While on the one hand almost 50% of the revenue comes from the sale of media rights, on the other hand the volume of sponsorships is also growing permanently. In order to generate maximum sponsorship revenue, the IOC has launched a two-tier sponsorship programme.

The Olympic Partner – the symbol for premium sponsorships

The first group of sponsors belongs to the so-called TOP programme (TOP is an abbreviation for The Olympic Partners). The twelve TOP sponsors each receive the worldwide marketing rights for the specific product category in return for payments of millions. TOYOTA is one of these TOP sponsors for the mobility category. The contractual start of the sponsorship was set for January 2016 – initially only for the Japanese market and then globally from 2017. Neither TOYOTA nor the IOC gave any details on the financial scale of the contract. Japanese media, however, mentioned the sum of approx. 820 million USD for the period until 2024, which would then be one of the best-funded sponsorship contracts of all time. In view of the ‚Asian era‘ of the Olympic Games, it is not surprising that the Alibaba Group, for example, is also a TOP sponsor. The other members of this elite circle are: airbnb, Allianz, Atos, Bridgestone, Coca-Cola, DOW, GE, intel, OMEGA, Panasonic, P&G, Samsung and Visa.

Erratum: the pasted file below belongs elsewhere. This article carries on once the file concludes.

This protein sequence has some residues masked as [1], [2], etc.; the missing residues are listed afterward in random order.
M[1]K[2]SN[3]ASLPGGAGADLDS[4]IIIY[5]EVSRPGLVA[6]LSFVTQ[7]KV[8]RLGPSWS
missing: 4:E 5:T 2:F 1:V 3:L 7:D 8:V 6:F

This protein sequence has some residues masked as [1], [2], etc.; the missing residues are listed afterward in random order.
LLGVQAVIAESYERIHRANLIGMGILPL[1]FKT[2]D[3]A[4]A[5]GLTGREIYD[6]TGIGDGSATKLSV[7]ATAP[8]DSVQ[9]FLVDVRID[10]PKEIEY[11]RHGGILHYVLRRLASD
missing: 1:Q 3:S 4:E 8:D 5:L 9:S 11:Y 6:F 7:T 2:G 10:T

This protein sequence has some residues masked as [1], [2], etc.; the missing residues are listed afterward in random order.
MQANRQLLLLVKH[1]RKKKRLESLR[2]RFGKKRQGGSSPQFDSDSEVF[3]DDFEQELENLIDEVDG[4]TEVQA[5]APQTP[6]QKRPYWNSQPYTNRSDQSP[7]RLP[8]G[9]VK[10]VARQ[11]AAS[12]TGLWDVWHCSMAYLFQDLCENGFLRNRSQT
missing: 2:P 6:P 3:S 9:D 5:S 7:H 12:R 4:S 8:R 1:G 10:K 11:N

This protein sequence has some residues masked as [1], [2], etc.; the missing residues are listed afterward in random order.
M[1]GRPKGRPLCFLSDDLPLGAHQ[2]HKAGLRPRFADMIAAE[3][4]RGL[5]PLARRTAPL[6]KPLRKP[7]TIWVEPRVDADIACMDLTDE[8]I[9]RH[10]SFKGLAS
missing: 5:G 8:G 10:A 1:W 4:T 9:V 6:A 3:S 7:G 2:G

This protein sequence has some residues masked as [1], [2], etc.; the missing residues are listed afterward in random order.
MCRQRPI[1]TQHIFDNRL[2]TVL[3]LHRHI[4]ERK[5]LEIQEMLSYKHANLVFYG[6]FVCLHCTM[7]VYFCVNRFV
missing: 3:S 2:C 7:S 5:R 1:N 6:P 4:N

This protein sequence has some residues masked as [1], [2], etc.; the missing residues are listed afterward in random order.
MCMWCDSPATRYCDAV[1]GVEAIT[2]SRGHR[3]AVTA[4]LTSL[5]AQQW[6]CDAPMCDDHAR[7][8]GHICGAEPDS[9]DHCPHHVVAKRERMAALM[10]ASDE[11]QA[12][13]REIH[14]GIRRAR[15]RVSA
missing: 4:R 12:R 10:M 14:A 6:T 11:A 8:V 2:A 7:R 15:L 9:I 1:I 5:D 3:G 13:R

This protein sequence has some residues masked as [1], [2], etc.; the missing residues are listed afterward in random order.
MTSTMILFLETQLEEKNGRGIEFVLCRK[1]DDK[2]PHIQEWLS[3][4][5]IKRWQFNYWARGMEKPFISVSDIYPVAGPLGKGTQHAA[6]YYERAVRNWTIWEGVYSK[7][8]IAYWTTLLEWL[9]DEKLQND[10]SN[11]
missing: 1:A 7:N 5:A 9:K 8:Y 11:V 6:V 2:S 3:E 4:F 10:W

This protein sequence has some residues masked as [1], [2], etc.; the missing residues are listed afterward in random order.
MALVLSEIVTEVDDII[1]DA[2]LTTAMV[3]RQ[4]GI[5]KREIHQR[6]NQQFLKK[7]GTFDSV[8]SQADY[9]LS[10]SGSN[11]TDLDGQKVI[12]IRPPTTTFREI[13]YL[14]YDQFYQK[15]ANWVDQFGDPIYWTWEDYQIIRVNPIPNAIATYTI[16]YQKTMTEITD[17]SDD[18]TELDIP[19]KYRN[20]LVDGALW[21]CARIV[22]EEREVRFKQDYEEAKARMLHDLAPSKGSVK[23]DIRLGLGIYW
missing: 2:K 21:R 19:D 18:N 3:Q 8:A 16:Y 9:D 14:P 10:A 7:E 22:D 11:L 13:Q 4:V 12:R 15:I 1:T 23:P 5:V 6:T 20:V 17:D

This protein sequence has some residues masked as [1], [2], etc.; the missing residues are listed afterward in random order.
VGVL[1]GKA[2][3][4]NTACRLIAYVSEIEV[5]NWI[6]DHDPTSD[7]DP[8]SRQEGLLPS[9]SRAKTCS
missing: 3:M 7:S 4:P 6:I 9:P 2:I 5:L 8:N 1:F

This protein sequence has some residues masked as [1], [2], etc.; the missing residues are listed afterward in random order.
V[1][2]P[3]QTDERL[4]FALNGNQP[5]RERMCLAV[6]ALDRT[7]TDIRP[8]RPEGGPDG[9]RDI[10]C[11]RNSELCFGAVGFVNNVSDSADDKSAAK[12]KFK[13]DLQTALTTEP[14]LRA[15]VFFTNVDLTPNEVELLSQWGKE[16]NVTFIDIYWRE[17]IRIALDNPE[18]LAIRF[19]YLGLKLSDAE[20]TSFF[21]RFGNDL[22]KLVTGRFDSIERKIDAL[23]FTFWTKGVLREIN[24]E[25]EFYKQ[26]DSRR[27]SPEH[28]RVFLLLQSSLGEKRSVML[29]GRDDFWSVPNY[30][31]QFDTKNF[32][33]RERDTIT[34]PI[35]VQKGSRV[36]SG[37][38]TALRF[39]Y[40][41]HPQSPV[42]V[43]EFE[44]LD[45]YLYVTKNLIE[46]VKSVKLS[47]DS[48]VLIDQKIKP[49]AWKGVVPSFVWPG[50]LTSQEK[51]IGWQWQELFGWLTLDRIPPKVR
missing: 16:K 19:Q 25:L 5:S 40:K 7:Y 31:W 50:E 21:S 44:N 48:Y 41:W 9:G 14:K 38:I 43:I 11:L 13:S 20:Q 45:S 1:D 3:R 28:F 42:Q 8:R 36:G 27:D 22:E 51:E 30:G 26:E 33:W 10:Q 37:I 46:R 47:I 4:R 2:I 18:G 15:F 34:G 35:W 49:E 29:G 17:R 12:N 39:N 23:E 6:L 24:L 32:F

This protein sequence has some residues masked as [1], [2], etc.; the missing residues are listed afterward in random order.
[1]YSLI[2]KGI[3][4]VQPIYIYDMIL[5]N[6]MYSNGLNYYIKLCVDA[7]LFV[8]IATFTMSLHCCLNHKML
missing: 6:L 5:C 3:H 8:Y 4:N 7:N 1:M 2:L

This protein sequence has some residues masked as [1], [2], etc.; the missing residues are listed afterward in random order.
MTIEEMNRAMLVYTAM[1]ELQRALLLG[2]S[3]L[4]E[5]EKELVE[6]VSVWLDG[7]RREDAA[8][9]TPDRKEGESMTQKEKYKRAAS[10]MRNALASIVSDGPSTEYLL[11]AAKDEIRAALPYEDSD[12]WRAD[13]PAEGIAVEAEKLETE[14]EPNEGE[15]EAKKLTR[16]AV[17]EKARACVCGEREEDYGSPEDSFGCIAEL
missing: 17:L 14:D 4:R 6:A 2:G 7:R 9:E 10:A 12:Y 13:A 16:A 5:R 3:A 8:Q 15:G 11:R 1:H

National sponsors: big market = high revenues

The international TOP sponsors are joined in the second group by additional national sponsors. The group ‚only‘ receives comprehensive marketing rights in the host country for their investment. But even for this, the companies are willing to pay a lot – especially if the Olympic Games take place in a growing market like China. However, these revenues do not go to the IOC but to the respective organising committee.